A turtle entangled in plastic waste. Photo: Irene Y./Flickr CC BY-NC-SA 2.0
- Petroleum contains a lot of a chemical called propylene. To make plastic, refiners heat the propylene together with a catalyst, causing individual molecules to hook together.
- Since polymers are not abundant in nature, the enzymes in the microorganisms that break down biodegradable materials don’t recognise the bonds that hold polymers together.
- Eventually, the polymers in plastic waste may break down, perhaps after hundreds of thousands of years. By then, the damage is already done to the environment.
If plastic comes from oil and gas, which come originally from plants, why isn’t it biodegradable? – Neerupama, age 11, Delhi, India.
To better understand why plastics don’t biodegrade, let’s start with how plastics are made and how biodegradation works.
Oil, also known as petroleum, is a fossil fuel. That means it’s made from the remains of very old living organisms, such as algae, bacteria and plants. These organisms were buried deep underground for millions of years. There, heat and pressure turned them into fossil fuels.
Petroleum contains a lot of a chemical called propylene. To make plastic, refiners heat the propylene together with a catalyst – a substance that speeds up chemical reactions. This causes individual molecules of propylene to hook together like beads on a string.
The chain is called a polymer – a large molecule made of many small molecules strung together. Its name, polypropylene, literally means “many propylenes.” And the bonds between these molecules are super strong.
When something that is biodegradable, like a cardboard box, breaks down, microorganisms that are present in nature break down and digest the polymers in it. They do this using enzymes – proteins that help speed up the breakdown of compounds such as lignin, a natural polymer found in plant tissues.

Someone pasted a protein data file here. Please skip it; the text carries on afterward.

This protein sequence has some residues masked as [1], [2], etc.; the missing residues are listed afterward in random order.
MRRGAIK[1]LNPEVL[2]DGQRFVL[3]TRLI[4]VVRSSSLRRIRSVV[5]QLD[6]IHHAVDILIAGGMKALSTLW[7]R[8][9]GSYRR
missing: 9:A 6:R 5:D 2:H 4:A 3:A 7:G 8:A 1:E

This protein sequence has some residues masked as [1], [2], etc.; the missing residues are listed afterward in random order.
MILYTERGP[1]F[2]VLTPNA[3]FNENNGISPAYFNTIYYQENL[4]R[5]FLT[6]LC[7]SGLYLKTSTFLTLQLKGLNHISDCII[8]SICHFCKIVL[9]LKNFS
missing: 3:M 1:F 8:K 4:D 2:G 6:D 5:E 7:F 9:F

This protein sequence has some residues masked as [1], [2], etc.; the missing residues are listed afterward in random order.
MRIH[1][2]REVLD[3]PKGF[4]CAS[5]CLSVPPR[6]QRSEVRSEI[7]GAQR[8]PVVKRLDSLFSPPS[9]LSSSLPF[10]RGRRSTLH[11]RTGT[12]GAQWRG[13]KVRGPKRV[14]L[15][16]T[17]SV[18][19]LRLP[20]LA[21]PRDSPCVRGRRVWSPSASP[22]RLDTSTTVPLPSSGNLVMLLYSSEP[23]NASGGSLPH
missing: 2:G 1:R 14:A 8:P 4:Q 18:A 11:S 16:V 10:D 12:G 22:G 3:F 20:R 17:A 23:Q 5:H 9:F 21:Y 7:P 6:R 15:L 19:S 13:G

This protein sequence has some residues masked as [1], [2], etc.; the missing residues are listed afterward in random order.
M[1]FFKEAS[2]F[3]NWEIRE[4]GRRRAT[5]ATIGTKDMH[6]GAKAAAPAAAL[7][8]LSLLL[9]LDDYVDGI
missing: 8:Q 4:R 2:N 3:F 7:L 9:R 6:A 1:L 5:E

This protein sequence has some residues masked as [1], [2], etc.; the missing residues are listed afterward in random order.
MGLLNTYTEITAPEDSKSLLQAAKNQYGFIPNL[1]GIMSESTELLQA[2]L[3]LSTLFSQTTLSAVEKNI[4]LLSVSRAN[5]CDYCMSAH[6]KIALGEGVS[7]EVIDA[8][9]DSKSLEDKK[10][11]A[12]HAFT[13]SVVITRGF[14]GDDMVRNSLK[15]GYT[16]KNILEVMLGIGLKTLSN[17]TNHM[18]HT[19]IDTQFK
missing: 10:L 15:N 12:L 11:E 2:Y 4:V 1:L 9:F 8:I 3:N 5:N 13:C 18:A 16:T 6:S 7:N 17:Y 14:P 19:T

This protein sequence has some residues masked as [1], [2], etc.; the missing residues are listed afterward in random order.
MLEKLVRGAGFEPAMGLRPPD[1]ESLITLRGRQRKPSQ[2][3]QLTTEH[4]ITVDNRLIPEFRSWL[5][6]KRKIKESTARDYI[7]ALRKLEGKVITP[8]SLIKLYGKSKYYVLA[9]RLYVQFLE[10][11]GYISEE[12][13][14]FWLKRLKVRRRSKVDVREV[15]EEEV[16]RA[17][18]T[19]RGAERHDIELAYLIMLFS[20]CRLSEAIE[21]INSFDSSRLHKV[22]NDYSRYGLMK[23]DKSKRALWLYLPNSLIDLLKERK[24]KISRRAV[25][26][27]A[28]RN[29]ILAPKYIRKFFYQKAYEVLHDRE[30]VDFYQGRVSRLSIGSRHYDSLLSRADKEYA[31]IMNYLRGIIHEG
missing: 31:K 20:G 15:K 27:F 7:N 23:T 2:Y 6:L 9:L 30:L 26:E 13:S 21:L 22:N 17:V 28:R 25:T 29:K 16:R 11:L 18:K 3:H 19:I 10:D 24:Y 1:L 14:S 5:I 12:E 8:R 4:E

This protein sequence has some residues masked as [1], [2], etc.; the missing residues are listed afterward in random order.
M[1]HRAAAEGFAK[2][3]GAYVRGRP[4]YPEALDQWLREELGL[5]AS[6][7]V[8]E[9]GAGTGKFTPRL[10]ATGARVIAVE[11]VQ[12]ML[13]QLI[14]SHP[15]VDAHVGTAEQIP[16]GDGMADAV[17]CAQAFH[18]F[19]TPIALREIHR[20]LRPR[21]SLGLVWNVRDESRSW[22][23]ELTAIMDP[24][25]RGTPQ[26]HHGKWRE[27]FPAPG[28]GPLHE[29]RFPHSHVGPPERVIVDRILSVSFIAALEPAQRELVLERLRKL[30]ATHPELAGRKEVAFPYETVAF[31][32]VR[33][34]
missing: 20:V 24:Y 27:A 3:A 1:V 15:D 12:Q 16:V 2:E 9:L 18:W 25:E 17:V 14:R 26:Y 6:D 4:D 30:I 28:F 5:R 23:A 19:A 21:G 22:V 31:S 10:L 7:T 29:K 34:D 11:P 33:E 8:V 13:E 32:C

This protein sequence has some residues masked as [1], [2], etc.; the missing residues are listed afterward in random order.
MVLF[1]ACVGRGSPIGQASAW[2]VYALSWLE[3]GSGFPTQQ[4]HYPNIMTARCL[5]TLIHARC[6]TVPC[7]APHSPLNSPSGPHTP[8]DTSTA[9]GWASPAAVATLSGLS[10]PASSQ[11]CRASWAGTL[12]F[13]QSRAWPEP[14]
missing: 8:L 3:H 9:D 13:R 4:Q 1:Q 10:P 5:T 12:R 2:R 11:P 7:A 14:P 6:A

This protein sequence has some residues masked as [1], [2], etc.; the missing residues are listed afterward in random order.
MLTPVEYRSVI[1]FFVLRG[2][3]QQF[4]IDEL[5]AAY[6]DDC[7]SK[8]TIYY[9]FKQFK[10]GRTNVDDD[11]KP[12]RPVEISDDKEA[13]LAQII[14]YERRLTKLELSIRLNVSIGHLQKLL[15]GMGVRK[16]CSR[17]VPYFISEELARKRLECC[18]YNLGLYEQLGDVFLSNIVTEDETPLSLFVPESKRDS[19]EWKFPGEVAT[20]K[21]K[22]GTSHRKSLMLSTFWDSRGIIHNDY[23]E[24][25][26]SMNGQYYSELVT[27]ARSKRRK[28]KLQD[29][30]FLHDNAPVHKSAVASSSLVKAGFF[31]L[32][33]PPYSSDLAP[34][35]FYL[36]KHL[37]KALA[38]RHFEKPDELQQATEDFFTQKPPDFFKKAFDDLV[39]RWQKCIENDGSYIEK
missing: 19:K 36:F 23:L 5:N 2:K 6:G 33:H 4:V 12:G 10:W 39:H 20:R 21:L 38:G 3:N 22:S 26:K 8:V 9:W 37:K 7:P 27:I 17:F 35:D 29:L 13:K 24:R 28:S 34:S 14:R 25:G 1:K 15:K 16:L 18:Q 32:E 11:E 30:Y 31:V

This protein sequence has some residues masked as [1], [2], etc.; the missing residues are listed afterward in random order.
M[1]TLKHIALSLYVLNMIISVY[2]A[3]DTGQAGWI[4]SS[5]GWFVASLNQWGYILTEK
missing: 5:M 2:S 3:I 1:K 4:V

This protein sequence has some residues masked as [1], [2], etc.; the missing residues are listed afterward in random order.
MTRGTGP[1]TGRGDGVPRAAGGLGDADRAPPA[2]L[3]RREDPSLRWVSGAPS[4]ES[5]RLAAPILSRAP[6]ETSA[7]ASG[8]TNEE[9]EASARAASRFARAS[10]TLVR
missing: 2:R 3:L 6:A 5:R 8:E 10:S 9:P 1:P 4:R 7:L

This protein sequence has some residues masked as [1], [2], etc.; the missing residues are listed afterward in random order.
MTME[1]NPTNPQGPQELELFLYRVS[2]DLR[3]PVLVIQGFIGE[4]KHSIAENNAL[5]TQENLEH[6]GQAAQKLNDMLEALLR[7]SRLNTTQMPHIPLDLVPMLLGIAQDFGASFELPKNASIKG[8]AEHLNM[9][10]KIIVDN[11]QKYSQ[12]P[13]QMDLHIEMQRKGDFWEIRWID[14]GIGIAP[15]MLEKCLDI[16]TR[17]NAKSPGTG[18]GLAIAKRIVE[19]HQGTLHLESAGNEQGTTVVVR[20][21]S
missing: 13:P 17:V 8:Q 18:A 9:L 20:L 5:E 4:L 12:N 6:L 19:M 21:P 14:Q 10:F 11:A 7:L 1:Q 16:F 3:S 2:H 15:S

If oxygen is present, which usually means the microbes and the thing they are breaking down are exposed to air, the polymers will biodegrade completely. Eventually, all that’s left will be carbon dioxide, water and other biological material.
Oxygen is essential because it helps the microorganisms that degrade the material live longer. Biodegradation is usually fastest in hot, wet environments where there are enough microorganisms – for example, damp leaves on the ground in a warm tropical forest.
But polymers like polypropylene are not abundant in nature. The enzymes in the microorganisms that break down biodegradable materials don’t recognise the bonds that hold polymers together.
Eventually, the polymers in plastic waste may break down, perhaps after hundreds of thousands of years. But when it takes such a long time, the damage is already done to the environment. Plastic trash can release harmful chemicals into soil and water, or break into tiny bits that animals, fish and birds eat.
In my laboratory, we’re developing what we hope will be the plastics of the future – materials that work like regular plastic, but don’t spoil the environment because they can degrade when people are done with them.
We work with bioplastics – materials that are made by tiny living bacteria. The bacteria make these substances for uses such as storing energy or protecting themselves from their surroundings. They can do this over and over, so we have lots of bioplastic to work with.
We blend these polymers with natural rubber, an abundant resource that comes from rubber plants, and with oil removed from waste grounds that are left over from making coffee. The rubber makes our bioplastic flexible, and we chemically modify the coffee ground oil to help make the material flow in the industrial machines that we use to shape it.
Making bioplastics isn’t cheap, because there is not enough of the different ingredients right now that go into making these materials, and it costs a lot of money to set up the equipment to make them. But when enough people want them, the price will come down. I hope that one day these new biodegradable materials will replace plastics made from fossil fuels.
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Yael Vodovotz, Professor of Food Science & Technology, The Ohio State University.